Urban Outfitters' Home-Office Hiring Grabs Lion's Share of CapEx

Improving inventory turnover and reducing time to market are Urban Outfitters' top priorities for fiscal year 2014, with CapEx spending budgeted between $190 million and $210 million. Much of those funds are earmarked for spending on new store openings as well as investments and hiring at headquarters, which could account for a greater share of CapEx than technology spending, said president and CEO Richard Hayne.
With a new omnichannel system in place that enables a single view of inventory across web and store channels, Hayne, speaking with analysts, said Urban Outfitters can significantly reduce not only its weeks of supply but also time from order placement to delivery. The retailer is pursuing supply chain, communication and brand design projects to further these goals, which Hayne said will improve both the customer experience and the company's financial strength.
Urban Outfitters is also expanding marketing programs, both in recruiting the right people to boost its segmentation, personalization and data analytics efforts, and in venturing into "soft marketing" initiatives such as the socially-driven FP Me website, which helps strengthen customer retention by encouraging users to upload photos of themselves -- more than 10,000 pictures posted to date -- wearing Free People brand merchandise.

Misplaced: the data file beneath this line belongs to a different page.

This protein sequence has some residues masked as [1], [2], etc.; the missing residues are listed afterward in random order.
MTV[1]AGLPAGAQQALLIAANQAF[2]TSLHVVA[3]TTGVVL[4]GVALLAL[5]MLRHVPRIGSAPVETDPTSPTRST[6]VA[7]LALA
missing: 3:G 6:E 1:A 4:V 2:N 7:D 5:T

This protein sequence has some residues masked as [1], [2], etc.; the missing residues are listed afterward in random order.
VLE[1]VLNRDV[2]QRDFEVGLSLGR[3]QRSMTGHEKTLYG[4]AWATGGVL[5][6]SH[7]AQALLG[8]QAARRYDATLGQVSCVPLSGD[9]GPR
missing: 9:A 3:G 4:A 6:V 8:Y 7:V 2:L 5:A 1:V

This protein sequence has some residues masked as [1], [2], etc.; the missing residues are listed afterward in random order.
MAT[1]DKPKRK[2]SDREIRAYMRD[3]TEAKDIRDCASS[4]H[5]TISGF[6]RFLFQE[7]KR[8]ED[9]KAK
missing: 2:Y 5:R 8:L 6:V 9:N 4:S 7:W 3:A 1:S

While those investments are expected to drive significant incremental business to the direct channel, Hayne said the company continues to invest in bricks-and-mortar and improve the store experience. For example, by streamlining the in-store web returns process thanks to its pick-and-pack initiative, Urban Outfitters now can fulfill directly from store returned web exclusives. "We're seeing a much cleaner store environment in terms of the onesie and twosie returns that we have seen in the past," explained Hayne.
Urban Outfitters differentiates mobile activity by smartphone and tablet and has observed varying levels of engagement across brands and form factors, chiefly driven by age. Anthropologie shoppers, who skew slightly older and more affluent, prefer buying on their tablets; by contrast, Urban Outfitters customers conduct more transactions on their phones, though tablet purchasing is on the rise, said Hayne. With increased investments in mobile, the company plans to release a Free People app later in 2013 and update all of its branded apps as customers increasingly buy on their portable devices.  
Anthropologie is renewing its focus on the customer, reassessing who she is and what she wants, said David McCreight, the brand's CEO, with plans to expand the range of existing product categories and add new ones relevant to her interests.  The brand intends to capture new customers through continued geographic expansion and investments in the direct channel.
"We've been noticing a real shift to multichannel, where we've had a lot of single-channel buyers in either retail or direct, and now we're getting a lot of cross-channel shoppers," added McCreight. "We think that has a large part to do with the technology improvements online, the customer's comfort with shopping online and with the pick, pack and ship [initiative]."
Anthopologie also has plans in place to get sales of full-price and markdown merchandise more closely aligned with historical levels; to increase store productivity; and to improve merchandising design, McCreight said.
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